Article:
Rosethorn’s Ramblings: Site Update

Welcome back again.  As you can see, we are starting to populate the site with new content.  There are few new writers and contributors waiting in the wings with new content.  If you are interested

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Rosethorn’s Ramblings: Site Update, GaMExpo, Nerdvana Con, Life Updates

What to Watch: You Tube

Top 5 YouTube video’s of the past week (with one blast from the past). Each week, on Tuesday, I am going to post 5 videos I think are worth watching on YouTube.  I’d love to hear what you

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What to Watch: You Tube

Rosethorn’s Ramblings: Welcome Bac

Welcome back to Killer Betties! It’s been over three years since I’ve made a post, but I am back. Before I get to what I’ve been doing for three years, I want to talk first about The

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Rosethorn’s Ramblings: Welcome Back, TWD, The Bar, and Other Random Thoughts

Football Manager 2017 Review

Football Manager 2017 is a football management simulation video game for the PC developed by Sports Interactive and published by Sega. Gameplay: In terms of gameplay, it is really fun. You can create

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Football Manager 2017 Review

Volunteers Wanted

Killer Betties is going through some growing pains and we need more bodies (and pens) to keep up with it. If you have any interest in writing video game reviews, previews, interviews or editorials, p

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Volunteers Wanted

Casual Game of the Week: ‘Zenerchi’ Review (PC)

by on June 11, 2007 at 9:49 am

Orange MatchIn this hectic world we live in, many times work and appointments must come before the fun and joys in our lives, including that of getting to play videogames whenever we want. Gone are the days when we could fire up a game of our choice and spend hours toiling away – now we seem to game in stolen moments here and there. With that in mind, perhaps it is no wonder that casual games have become such a popular gaming choice (especially with women who make up the vast majority of casual game players), as casual games allow us to either jump in and get those quick fixes of gaming bliss or either play them for as long as we want when we do have the time. In honor of the casual game, we’ll be bringing you a new Casual Game of the Week every Monday to help you find that fix you might be needing in your life, and this week we have: Zenerchi.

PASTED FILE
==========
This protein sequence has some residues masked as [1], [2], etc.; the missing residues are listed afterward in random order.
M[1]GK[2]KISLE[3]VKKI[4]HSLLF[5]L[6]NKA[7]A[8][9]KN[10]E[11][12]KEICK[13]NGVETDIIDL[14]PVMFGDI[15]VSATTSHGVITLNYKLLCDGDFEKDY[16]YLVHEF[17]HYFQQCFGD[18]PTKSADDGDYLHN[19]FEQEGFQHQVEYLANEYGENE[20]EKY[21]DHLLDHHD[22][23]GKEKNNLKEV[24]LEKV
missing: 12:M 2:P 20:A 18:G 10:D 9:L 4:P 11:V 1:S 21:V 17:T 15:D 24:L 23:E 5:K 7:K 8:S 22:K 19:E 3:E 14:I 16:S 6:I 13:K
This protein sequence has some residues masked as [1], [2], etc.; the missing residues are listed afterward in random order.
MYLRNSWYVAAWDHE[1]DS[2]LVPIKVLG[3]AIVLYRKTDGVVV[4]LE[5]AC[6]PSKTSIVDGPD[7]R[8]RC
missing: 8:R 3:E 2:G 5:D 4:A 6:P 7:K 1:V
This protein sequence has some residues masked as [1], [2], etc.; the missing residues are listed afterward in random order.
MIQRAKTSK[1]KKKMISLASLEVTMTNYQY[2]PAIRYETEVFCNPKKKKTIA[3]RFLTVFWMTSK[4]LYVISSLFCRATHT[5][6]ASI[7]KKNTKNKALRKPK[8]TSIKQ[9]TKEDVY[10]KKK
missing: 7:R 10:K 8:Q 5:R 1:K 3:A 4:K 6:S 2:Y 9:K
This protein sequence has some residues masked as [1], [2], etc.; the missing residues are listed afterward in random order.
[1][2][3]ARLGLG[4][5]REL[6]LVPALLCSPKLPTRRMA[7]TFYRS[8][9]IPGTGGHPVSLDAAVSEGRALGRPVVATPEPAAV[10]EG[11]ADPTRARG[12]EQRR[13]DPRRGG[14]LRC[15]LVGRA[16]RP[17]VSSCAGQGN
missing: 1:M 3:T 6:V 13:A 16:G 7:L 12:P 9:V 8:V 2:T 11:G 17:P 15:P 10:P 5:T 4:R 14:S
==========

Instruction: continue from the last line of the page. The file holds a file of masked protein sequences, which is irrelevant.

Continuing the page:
I’m sure you’ve all had those days where nothing seems to go right. You get up, you go to work or school, and nothing works out right. The whole time there you are stressed, angry, easily frustrated and infuriated, and all you want to do is get home and just disappear, relax and not have a single care or worry on your mind. But of course, rarely does that happen either, as you’ll get numerous telemarketing calls, someone will always be pestering you about doing something, and the only relaxation you find is when sleep finally comes. And heck, even then a state of peace is not always prevalent, as nightmares can creep in. Enter the world of Zenerchi, a game that seeks to put you into a state of zen, leaving all thoughts behind, and entering a tranquil state of consciousness. I’m not quite sure the game accurately does that, but it is a fun time to be had, which will at least distract you from all the world’s problems for a short time.

Zenerchi follows the “match three of a kind” formula of many casual puzzle games, but instead of the relatively flat perspective, Zenerchi incorporates a 3D-esque descent down, as if by chipping away at the puzzle pieces, we’ll manage to fall into ourselves, and find that state of peace we’ve been looking for.

The way the game works is that you have an inward spiraling well of cascading colors, and each part of the well is made up into a slice of rings. By left clicking on any of the rings with your mouse, you’ll be able to turn the rings either to the left or right, all so that you can make a match of at least three of the same colors. Once a match is made, those blocks disappear, and more pieces fall into place, often leading to the possibility of several chain combos in a row. At the heart of the well lies several color representations, such as red, green, blue, etc. In order to beat any given level, you must match up enough of whatever colors are down there, to properly fill your meter, thus creating part of your crystal. If you complete all the parts of the crystal before you either run out of available moves or before time runs out (indicated by a small sphere that travels around the perimeter of the well) then you win and move to the next level.